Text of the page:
Wednesday, September 28, 2011
Johann Huber (born 1861), was a farmer who lived near Haag am Haustuck, Austria. Once upon a time this man’s friend travelled to the United States and heard about a little church we like to call the Church of Jesus Christ of Latter-day Saints. This friend returned to Austria and told Johann all about it. He liked it so much that on April 27, 1900 he was baptized in Munich.
But the story doesn’t end there! Johann went back home to Haag and taught his friends and family the gospel. Many families were brought to the church because of Johann’s teachings and example. Like any other new Mormon in these days, Johann faced much persecution because of his new religion. Therefore the members had to have their weekly meetings in secret. A small upstairs room in the Michelmeier farmhouse became the meeting place and a lookout was placed at the window so they could disperse and hide at the first sign of the Polizei. And guess who got to visit this farm? I did!
On Sunday, after church at the Haag branch building, we bussed on over to the farm that is still inhabited today by worthy latter day saints who also happen to be Johann’s descendants. They showed us firstly Johann’s gravestone that had been removed from the cemetery where we were told we could find it. I thought Brother Minert might die of excitement just from the headstone. Then the lady showing us around informed us that she had a whole bunch of documents concerning Mr. Huber and I think he just about had a heart attack! It was really fun to see Brother Minert get so excited to experience a little bit of Haag’s history that he hadn’t yet been able to. It made me learn to appreciate these types of things a little bit more.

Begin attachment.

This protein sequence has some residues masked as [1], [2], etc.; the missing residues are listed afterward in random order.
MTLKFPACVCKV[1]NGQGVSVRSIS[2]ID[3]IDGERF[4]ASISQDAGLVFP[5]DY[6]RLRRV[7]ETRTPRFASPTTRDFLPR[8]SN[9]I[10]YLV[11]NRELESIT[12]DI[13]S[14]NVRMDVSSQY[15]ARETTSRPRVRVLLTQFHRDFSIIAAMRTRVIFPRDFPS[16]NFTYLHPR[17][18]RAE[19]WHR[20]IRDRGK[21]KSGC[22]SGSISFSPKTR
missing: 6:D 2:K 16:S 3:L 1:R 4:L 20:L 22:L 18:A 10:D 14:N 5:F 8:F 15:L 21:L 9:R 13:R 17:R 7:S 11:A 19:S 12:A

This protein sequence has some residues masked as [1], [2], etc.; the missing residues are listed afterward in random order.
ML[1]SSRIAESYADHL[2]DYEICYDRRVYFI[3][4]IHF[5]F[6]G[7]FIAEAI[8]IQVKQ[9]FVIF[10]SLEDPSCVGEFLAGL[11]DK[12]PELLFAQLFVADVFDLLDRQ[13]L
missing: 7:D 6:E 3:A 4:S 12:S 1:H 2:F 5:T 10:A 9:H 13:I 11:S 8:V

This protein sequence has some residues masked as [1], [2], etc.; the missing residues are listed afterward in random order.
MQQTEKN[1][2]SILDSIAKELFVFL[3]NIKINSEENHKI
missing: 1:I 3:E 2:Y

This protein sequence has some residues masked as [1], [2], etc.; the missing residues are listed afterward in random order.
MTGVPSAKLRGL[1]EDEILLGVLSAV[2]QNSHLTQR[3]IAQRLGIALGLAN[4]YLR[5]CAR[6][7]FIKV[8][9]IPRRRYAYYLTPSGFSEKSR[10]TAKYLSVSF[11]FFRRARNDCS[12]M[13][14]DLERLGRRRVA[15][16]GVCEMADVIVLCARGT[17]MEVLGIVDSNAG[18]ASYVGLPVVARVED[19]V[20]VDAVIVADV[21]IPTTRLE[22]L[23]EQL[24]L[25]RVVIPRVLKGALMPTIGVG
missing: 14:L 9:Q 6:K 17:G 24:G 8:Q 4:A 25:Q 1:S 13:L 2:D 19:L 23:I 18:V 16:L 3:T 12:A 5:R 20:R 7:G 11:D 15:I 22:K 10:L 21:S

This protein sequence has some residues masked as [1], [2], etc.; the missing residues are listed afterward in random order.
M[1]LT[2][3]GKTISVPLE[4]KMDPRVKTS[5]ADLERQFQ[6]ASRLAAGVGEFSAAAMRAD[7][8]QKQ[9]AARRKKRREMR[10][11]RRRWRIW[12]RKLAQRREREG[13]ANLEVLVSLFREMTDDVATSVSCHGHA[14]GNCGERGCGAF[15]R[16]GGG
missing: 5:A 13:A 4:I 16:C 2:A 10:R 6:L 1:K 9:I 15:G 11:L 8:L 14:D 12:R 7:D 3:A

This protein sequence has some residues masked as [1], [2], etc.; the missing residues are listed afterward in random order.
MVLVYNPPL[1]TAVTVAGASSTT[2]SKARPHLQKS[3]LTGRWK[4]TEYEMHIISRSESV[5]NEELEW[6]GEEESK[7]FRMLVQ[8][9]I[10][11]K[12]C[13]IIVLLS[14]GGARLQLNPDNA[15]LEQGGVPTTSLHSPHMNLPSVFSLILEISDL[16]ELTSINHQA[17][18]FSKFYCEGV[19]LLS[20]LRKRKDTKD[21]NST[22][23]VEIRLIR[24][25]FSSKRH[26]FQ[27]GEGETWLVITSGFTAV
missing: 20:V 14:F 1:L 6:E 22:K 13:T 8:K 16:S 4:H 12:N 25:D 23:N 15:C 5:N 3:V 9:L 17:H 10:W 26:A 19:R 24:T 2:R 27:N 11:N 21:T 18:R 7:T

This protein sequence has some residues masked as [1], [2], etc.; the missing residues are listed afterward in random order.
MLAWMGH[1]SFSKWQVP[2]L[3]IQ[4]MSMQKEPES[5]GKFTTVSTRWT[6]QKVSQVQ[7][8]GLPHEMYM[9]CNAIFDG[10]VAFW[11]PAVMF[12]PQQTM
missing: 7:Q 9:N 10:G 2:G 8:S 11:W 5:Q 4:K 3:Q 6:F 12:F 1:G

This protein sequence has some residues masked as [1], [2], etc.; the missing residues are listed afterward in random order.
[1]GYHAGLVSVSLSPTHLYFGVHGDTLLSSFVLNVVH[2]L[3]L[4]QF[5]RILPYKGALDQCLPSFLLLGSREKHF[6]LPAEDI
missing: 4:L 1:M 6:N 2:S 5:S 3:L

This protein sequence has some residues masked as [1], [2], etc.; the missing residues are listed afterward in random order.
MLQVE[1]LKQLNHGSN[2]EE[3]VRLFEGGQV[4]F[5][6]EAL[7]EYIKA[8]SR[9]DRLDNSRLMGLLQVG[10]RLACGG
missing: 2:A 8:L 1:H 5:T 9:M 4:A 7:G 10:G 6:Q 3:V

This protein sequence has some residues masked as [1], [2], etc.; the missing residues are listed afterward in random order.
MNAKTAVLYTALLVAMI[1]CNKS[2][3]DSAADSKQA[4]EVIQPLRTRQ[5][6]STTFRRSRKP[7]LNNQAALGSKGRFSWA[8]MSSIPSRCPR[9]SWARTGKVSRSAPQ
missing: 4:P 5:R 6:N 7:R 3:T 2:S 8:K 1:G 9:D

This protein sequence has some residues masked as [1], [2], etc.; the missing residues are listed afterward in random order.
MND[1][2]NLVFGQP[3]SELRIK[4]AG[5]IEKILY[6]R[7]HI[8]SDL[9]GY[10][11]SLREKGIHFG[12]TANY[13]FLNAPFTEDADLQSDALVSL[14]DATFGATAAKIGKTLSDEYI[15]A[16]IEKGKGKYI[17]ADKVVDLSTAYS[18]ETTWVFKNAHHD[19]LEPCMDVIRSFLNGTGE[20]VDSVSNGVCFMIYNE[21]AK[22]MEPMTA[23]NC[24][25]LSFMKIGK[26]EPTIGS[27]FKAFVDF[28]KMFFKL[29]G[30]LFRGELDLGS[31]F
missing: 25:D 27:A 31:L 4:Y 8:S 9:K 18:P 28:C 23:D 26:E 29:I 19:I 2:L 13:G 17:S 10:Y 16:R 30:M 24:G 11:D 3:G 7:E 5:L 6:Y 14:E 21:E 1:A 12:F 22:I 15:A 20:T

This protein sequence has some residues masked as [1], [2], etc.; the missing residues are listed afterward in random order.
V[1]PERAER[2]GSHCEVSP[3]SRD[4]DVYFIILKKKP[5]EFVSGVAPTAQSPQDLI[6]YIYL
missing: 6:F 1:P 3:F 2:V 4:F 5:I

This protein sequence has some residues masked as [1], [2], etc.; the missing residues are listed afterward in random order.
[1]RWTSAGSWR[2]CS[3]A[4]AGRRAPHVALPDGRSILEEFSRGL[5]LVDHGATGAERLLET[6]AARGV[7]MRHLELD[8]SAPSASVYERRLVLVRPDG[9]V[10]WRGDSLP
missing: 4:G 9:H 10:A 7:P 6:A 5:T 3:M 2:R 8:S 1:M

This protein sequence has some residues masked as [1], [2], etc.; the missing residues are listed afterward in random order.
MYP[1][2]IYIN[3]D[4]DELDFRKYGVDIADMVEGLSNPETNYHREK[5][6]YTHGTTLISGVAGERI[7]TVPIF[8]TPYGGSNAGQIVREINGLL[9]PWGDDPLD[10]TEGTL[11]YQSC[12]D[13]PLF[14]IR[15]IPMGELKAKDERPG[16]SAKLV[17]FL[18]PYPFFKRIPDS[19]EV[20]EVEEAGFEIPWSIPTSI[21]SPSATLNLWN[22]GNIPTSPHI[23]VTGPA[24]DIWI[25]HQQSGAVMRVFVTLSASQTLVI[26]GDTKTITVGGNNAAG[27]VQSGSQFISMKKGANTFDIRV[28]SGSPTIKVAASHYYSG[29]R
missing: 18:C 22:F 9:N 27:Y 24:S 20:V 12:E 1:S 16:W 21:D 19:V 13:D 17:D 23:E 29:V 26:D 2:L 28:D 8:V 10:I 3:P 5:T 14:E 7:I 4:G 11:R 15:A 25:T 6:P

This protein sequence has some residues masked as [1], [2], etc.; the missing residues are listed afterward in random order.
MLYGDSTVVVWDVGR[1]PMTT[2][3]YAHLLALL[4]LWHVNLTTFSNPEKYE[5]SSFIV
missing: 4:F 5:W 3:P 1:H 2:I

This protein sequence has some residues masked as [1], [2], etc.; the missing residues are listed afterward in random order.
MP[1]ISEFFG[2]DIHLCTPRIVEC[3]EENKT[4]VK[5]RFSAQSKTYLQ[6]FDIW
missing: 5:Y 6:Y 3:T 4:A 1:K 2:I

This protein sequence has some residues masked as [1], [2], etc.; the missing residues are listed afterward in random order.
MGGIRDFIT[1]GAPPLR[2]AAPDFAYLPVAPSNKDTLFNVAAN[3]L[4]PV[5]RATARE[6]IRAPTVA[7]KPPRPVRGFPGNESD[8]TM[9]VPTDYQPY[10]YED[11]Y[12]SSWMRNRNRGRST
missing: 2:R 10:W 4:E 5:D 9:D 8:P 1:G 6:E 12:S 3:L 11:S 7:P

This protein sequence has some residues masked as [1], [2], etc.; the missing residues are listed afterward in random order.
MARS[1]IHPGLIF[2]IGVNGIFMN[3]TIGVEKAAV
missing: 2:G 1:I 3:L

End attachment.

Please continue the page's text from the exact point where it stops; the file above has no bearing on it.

Seeing the room they met in what quite the experience too. It was on a farm so of course the smell wasn’t the greatest, and it was just this teeny tiny room with a couple windows. The saints must have been really faithful when there were so few of them and they had to keep their meetings so secret. This made me grateful for the openness with which we can all meet in our churches today, especially in America. But it also made me grateful for the old Austrian saints who made it possible for the Austrians saints today to have the gospel.
We also got to see the Protestant Bible that Johann used. That book is older than America! That blew my mind. His book was older than my country. I love seeing how history paved the way for current circumstances. Johann Huber was a really influencial guy in bringing the gospel to Austria and I think his name will never be forgotten among the saints there.